Figure 2.  

Holotype THNHM28064 of Acanthosaura aurantiacrista sp. n., adult female from Mae Sariang District, Mae Hong Son Province, Thailand. A. Dorsal and B. Ventral views of the body; C. Lateral and D. Dorsal view of the head; E. In life.

Body robust, triangular in cross-section; dorsal body scales small, mixed with some large-keeled scales without a regular pattern, keels projecting posteriorly; pectoral and abdominal scales larger than DS; keeled, semi-transverse rows arranged; keeled scales anterior to large vent; limbs relatively long, dorsal forelimb and hindlimb scales keeled and larger than VENT; five digits on manus; subdigital scales keeled, FI 23/21; five digits on pes; subdigital scales keeled, TO 27/26; TaL 1.44 times SVL, tail covered with keeled spinose scales, keels on subcaudals directed posteriorly; subcaudals much longer than supracaudals; TBW 10.3 mm; and four white creamy eggs with a diameter of approximately 10 mm inside the body.

Variation: 

The female paratypes resemble the holotype in all aspects, and the observed differences were a larger PS (7-10.5 vs. 5.7) and OS (5.3-7.5 vs. 4.5) and greater NSL (9.6-12.7 vs. 8.3), wider WNC (0.9-1.6 vs. 0.6), more SUPRAL (10-11/10 vs. 13/13) and fewer number of FI (18-20/17-20 vs. 23/21), higher number of NSSLC (10 vs. 13) in QSMI1446, QSMI1447, THNHM28521 and THNHM28522, and larger GP (3 vs. 1) in QSMI1446 and THNHM28522. The adult male paratype (QSMI1448) differs from the adult female holotype in presenting a longer SVL (130.1 vs. 105.7), greater TaL (202.2 vs. 151.8) and SL (22.3 vs. 10.7), wider TBW (19.2 vs. 10.3), greater HD (21.7 vs. 14.9), larger ORBIT (8.5 vs. 6.4), longer PS (19.1 vs. 5.7), OS (10 vs. 4.5), greater NSL (21.6 vs. 8.3), FOREL (54.2 vs. 49.8), HINDL (71.4 vs. 59.7) and GP (4 vs. 1) size, wider WNC (2.9 vs. 0.6), narrower DIAS (3.5 vs. 5.4) and fewer number of SUPRAL (10 vs. 13) and FI (19/18 vs. 23/21). Two subadult male paratypes are smaller and present fewer differences in morphological characters compared with the holotype, except for a longer PS (5.5-7.5 vs. 5.7) and OS (5.9 vs. 4.5) in THNHM28523, a greater WNC (0.7-0.8 vs. 0.6) in THNHM28523 and THNHM28524 and higher number of TO (29/29 vs. 27/26) (Fig. 3). Morphometric and meristic data for the type series are shown in Table 3.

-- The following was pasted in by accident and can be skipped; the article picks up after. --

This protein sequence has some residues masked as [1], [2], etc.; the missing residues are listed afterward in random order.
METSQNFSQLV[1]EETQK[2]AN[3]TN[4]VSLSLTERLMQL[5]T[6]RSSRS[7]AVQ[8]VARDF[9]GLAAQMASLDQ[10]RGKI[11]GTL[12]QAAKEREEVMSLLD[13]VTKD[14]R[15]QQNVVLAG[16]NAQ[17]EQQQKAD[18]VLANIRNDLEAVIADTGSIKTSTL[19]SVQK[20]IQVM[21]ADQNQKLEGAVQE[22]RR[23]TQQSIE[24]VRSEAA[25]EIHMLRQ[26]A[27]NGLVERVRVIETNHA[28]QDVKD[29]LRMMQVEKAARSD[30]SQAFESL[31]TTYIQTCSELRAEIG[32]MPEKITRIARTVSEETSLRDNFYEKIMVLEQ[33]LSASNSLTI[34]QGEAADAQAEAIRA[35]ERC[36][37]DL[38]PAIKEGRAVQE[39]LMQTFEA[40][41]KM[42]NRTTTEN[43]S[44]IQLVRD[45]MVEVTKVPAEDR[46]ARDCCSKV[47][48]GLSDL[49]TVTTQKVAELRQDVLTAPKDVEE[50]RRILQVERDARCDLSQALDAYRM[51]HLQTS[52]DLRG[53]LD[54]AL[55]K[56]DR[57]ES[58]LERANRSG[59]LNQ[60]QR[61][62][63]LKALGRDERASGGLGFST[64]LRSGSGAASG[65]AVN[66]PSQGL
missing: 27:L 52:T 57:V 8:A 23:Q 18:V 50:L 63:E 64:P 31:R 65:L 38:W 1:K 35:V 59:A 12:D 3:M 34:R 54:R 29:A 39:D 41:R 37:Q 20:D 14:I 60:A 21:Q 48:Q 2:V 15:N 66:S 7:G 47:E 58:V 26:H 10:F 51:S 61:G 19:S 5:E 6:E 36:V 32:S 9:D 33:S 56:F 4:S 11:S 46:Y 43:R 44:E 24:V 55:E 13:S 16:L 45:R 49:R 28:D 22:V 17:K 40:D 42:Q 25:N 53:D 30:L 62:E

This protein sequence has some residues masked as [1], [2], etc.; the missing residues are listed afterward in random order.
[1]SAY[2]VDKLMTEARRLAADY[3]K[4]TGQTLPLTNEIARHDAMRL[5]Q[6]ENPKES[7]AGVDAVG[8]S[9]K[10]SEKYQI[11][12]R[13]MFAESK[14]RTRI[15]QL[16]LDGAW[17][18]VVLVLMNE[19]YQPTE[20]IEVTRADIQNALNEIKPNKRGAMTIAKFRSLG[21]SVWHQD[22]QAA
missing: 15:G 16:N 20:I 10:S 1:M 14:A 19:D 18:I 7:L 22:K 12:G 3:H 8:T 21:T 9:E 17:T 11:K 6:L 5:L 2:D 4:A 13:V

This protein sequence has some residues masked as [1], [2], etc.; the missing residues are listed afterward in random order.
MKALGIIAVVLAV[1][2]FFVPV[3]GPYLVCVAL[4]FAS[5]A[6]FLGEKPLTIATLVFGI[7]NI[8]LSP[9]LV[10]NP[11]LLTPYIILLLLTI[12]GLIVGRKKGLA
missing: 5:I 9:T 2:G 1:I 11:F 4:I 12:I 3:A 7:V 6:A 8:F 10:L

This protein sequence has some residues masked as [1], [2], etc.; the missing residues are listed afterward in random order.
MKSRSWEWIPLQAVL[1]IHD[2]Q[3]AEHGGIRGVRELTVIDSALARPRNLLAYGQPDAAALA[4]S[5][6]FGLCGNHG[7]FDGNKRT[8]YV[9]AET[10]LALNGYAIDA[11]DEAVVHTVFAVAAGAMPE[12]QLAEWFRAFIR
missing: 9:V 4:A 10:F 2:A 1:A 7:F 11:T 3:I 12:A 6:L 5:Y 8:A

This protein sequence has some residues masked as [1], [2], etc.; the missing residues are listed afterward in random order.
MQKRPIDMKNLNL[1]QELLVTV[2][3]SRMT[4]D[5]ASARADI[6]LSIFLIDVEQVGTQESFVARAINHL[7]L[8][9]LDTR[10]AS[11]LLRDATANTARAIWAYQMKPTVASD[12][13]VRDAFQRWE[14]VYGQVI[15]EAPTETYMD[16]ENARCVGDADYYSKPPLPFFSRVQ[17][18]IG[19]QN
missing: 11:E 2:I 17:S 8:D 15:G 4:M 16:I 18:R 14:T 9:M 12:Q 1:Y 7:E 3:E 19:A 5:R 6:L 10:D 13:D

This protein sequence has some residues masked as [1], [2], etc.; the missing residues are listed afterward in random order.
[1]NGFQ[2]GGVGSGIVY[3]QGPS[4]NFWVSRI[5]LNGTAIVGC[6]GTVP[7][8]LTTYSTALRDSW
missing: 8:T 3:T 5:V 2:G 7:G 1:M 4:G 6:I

Morphometrical (in mm) and meristic data for the type series of Acanthosaura aurantiacrista sp. n. For character abbreviations, see materials and methods. Paired meristic characters are given left/right. NA = not applicable.

Holotype

THNHM

28064

Adult female

Paratype

QSMI

1446

Adult female

Paratype

THNHM

28521

Adult female

Paratype

THNHM

28522

Adult female

Paratype

QSMI

1447

Adult female

Paratype

QSMI

1448

Adult male

Paratype

THNHM

28523

Subadult male

Paratype

THNHM

28524

Subadult male

SVL

105.7

118.6

119.3

113.8

105

130.1

85.5

80.8

Tal

151.8

163.8

187

173.8

157.5

202.2

139.9

137

Tal/SVL

1.44

1.38

1.57

1.53

1.5

1.55

1.64

1.7

TBW

10.3

11.3

11

10.8

10

19.2

8.9

7.3

HL

23.3

22.4

24.2

20.4

22.6

22.7

16

15.6

HW

18.9

19.7

19.5

19.9

18.3

19.4

15.6

14.7

HD

14.9

18.4

16.6

15.6

19

21.7

13.1

12.5

SL

10.7

9.1

12.4

10

11.8

12.4

6.6

9.1

ORBIT

10.3

11.1

9.9

10

10.4

11.8

6.8

7.3

EYE

6.4

6.3

6.8

7.5

5.9

8.5

4.4

4.8

TD

4.4

3.6

4.3

4.4

4

4.9

2

3

TD/HD

0.30

0.2

0.26

0.28

0.21

0.23

0.15

0.24

TN

0

0

0

0

0

0

0

0

PS

5.7

8.5

10.5

9.4

7

19.1

7.5

5.5

PS/HL

0.24

0.38

0.43

0.46

0.31

0.84

0.47

0.35

NSL

8.3

9.8

12.7

9.6

11

21.6

7.3

5.5

NSL/HL

0.36

0.44

0.53

0.47

0.49

0.95

0.46

0.35

DS

4.2

4.4

6.5

4.9

5.6

8.7

3.6

2.4

DS/HL

0.18

0.2

0.27

0.24

0.25

0.38

0.23

0.15

WNC

0.6

0.9

1.6

1.2

1.5

2.9

0.8

0.7

DIAS

5.4

4.6

5.2

3.8

4

3.5

3.3

3.5

DIAS/SVL

0.05

0.04

0.04

0.03

0.04

0.03

0.04

0.04

DIASN

9

9

9

8

8

8

8

8

FOREL

49.8/50.2

51.5/51.2

52.7/53.1

45.5/47.1

44.6/44.8

54.2/52.7

37.9/37.8

36.8/36.9

HINDL

59.7/58.4

64.2/60.9

70.7/71.9

58.6/58.5

57.7/59.4

71.4/72.9

48.4/47.9

47.9/46.2

SUPRAL

13/13

10/10

10/10

10/10

11/NA

10/10

10/10

10/10

INFRAL

11/11